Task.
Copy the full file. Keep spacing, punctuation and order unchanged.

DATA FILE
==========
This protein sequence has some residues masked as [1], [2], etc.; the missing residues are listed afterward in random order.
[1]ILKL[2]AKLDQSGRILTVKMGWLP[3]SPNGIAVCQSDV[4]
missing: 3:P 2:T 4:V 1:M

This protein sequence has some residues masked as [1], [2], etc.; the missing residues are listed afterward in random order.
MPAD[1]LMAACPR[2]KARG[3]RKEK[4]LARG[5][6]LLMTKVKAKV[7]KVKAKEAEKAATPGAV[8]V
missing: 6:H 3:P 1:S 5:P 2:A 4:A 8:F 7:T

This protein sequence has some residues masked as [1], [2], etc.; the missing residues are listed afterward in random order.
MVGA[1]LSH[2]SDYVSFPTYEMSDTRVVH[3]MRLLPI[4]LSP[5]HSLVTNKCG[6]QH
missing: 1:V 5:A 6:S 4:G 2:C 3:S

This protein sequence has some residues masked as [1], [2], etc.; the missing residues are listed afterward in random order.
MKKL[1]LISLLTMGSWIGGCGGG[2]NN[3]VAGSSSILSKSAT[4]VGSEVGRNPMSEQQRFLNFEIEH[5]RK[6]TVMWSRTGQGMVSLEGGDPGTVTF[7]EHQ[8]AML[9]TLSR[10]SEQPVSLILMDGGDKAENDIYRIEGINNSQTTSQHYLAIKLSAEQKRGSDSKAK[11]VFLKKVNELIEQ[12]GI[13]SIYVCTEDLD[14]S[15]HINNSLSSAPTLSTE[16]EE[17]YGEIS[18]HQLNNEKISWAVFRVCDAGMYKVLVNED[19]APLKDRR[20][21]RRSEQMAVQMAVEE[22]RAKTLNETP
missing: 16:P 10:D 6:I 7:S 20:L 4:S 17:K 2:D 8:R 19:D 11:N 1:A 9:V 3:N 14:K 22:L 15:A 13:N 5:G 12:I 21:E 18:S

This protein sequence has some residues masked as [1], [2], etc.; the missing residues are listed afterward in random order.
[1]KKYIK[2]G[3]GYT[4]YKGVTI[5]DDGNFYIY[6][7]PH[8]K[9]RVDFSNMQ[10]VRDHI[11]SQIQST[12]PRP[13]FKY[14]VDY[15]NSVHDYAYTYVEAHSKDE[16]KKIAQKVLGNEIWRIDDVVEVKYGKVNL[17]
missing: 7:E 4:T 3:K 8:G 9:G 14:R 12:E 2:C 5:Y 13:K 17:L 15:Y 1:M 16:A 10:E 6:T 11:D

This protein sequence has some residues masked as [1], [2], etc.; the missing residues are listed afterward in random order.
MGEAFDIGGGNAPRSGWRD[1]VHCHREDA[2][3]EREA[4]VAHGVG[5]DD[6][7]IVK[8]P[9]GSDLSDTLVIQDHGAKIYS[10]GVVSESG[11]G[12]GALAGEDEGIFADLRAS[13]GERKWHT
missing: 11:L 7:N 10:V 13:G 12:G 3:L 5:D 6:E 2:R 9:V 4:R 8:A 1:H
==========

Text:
This protein sequence has some residues masked as [1], [2], etc.; the missing residues are listed afterward in random order.
[1]ILKL[2]AKLDQSGRILTVKMGWLP[3]SPNGIAVCQSDV[4]
missing: 3:P 2:T 4:V 1:M

This protein sequence has some residues masked as [1], [2], etc.; the missing residues are listed afterward in random order.
MPAD[1]LMAACPR[2]KARG[3]RKEK[4]LARG[5][6]LLMTKVKAKV[7]KVKAKEAEKAATPGAV[8]V
missing: 6:H 3:P 1:S 5:P 2:A 4:A 8:F 7:T

This protein sequence has some residues masked as [1], [2], etc.; the missing residues are listed afterward in random order.
MVGA[1]LSH[2]SDYVSFPTYEMSDTRVVH[3]MRLLPI[4]LSP[5]HSLVTNKCG[6]QH
missing: 1:V 5:A 6:S 4:G 2:C 3:S

This protein sequence has some residues masked as [1], [2], etc.; the missing residues are listed afterward in random order.
MKKL[1]LISLLTMGSWIGGCGGG[2]NN[3]VAGSSSILSKSAT[4]VGSEVGRNPMSEQQRFLNFEIEH[5]RK[6]TVMWSRTGQGMVSLEGGDPGTVTF[7]EHQ[8]AML[9]TLSR[10]SEQPVSLILMDGGDKAENDIYRIEGINNSQTTSQHYLAIKLSAEQKRGSDSKAK[11]VFLKKVNELIEQ[12]GI[13]SIYVCTEDLD[14]S[15]HINNSLSSAPTLSTE[16]EE[17]YGEIS[18]HQLNNEKISWAVFRVCDAGMYKVLVNED[19]APLKDRR[20][21]RRSEQMAVQMAVEE[22]RAKTLNETP
missing: 16:P 10:D 6:I 7:S 20:L 4:S 17:K 2:D 8:R 19:D 11:N 1:A 9:V 3:N 14:K 22:L 15:A 13:N 5:G 12:I 21:E 18:S

This protein sequence has some residues masked as [1], [2], etc.; the missing residues are listed afterward in random order.
[1]KKYIK[2]G[3]GYT[4]YKGVTI[5]DDGNFYIY[6][7]PH[8]K[9]RVDFSNMQ[10]VRDHI[11]SQIQST[12]PRP[13]FKY[14]VDY[15]NSVHDYAYTYVEAHSKDE[16]KKIAQKVLGNEIWRIDDVVEVKYGKVNL[17]
missing: 7:E 4:T 3:K 8:G 9:G 14:R 12:E 2:C 5:Y 13:K 17:L 15:Y 1:M 16:A 10:E 6:T 11:D

This protein sequence has some residues masked as [1], [2], etc.; the missing residues are listed afterward in random order.
MGEAFDIGGGNAPRSGWRD[1]VHCHREDA[2][3]EREA[4]VAHGVG[5]DD[6][7]IVK[8]P[9]GSDLSDTLVIQDHGAKIYS[10]GVVSESG[11]G[12]GALAGEDEGIFADLRAS[13]GERKWHT
missing: 11:L 7:N 10:V 13:G 12:G 3:L 5:D 6:E 2:R 9:V 4:R 8:A 1:H